The board writes the independent stadium efforts taking place in both Pinellas and Hillsborough counties "should be complementary rather than competitive efforts, and the common goal should be keeping a regional asset that benefits the entire area."
Of course, this blog forecast the unhealthy "tug-of-war" over the Rays' future back in 2009. And a series of recent tweets have warned how a regional competition only serves one goal: putting more taxpayers dollars into the Rays' pockets:
The less "competing" Tampa does with St. Pete, the better for taxpayers. #Rays https://t.co/J9jVVnJhNC— Shadow of Stadium (@StadiumShadow) January 15, 2016
Times warns against corporate subsidies!?!
Even more surprising in this weekend's editorial is a warning about corporate subsidies, which the paper had all-but-endorsed through years and years and countless editorials cheerleading for stadium subsidies.
Previous posts have documented the Times' hypocrisy in supporting big taxpayer investments in a retail business as well as their celebrations of other stadiums funded by massive tax handouts.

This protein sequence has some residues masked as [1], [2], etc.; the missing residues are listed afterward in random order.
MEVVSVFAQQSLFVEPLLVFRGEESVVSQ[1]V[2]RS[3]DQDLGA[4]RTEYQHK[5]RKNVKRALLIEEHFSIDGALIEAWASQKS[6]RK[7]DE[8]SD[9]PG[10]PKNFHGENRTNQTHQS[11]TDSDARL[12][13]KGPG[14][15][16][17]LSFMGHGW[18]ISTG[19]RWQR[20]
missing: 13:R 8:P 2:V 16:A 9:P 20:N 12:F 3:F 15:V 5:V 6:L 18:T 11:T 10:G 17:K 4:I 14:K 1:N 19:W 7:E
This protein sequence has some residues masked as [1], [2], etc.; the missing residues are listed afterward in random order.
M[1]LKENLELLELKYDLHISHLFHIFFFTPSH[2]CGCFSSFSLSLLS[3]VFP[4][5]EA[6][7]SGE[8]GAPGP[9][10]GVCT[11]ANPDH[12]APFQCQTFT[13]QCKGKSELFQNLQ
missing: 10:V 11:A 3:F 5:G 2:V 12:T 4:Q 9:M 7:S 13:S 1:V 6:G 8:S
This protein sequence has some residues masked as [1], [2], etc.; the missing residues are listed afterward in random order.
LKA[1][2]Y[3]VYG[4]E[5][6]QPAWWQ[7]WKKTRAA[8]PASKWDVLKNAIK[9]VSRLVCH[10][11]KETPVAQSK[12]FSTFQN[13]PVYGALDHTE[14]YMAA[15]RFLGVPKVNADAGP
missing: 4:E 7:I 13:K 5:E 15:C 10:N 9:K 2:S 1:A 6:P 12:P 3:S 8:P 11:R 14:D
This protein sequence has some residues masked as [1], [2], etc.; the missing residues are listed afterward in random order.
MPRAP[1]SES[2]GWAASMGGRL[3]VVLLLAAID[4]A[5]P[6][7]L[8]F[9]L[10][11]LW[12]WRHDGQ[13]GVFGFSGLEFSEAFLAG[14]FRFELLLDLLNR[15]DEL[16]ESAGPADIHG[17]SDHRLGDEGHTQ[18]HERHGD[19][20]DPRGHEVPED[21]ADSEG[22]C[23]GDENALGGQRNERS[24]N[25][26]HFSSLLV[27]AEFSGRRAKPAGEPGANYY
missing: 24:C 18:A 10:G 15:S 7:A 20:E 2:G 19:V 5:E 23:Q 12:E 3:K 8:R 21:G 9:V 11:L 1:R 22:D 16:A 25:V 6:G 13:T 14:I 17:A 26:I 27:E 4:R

But this weekend, the board writes:
Hillsborough officials have repeatedly insisted that any deal with the Rays will not replicate the flawed arrangement in 1996 that resulted in a new stadium for the Tampa Bay Buccaneers. But the first meeting between the committee and the Rays last month was a closed, two-hour session. As the county's incentive package to lure a Bass Pro Shops to town shows, (Commissioner Ken) Hagan has a poor track record when it comes to limiting public subsidies. And (Tampa Sports Authority chief executive Eric) Hart has an interest in luring the team, as his agency would likely manage any baseball stadium.The paper is spot-on to suggest a broader, more open conversation than what happened with the Bucs - and what's currently happening with the Rays - for a few reasons, including:
- Hagan already said he's a fan of how the Braves' secret, not-so-great, potentially-illegal stadium deal;
- Hagan was the chief architect of the Bass Pro deal that netted millions of tax dollars for another one of his top political advisor's client;
- Pro teams and leagues are much more experienced than individual communities when it comes to stadium negotiations. And taxpayers have a lot to lose.
The Times editorial concludes:
Hillsborough needs to make this process more transparent. The committee's next scheduled meeting with the Rays, on March 18, is also slated to be private. The public deserves a fuller vision, especially at this early stage, of the outlines of any deal.Transparency is a great thing. So cheers to the Times for demanding it from the officials in charge of doling out taxpayer cash.
Now, the editorial board just needs to remember transparency from the Rays is important too. Stu Sternberg says he needs taxpayer dollars.....let him open his books and prove it.
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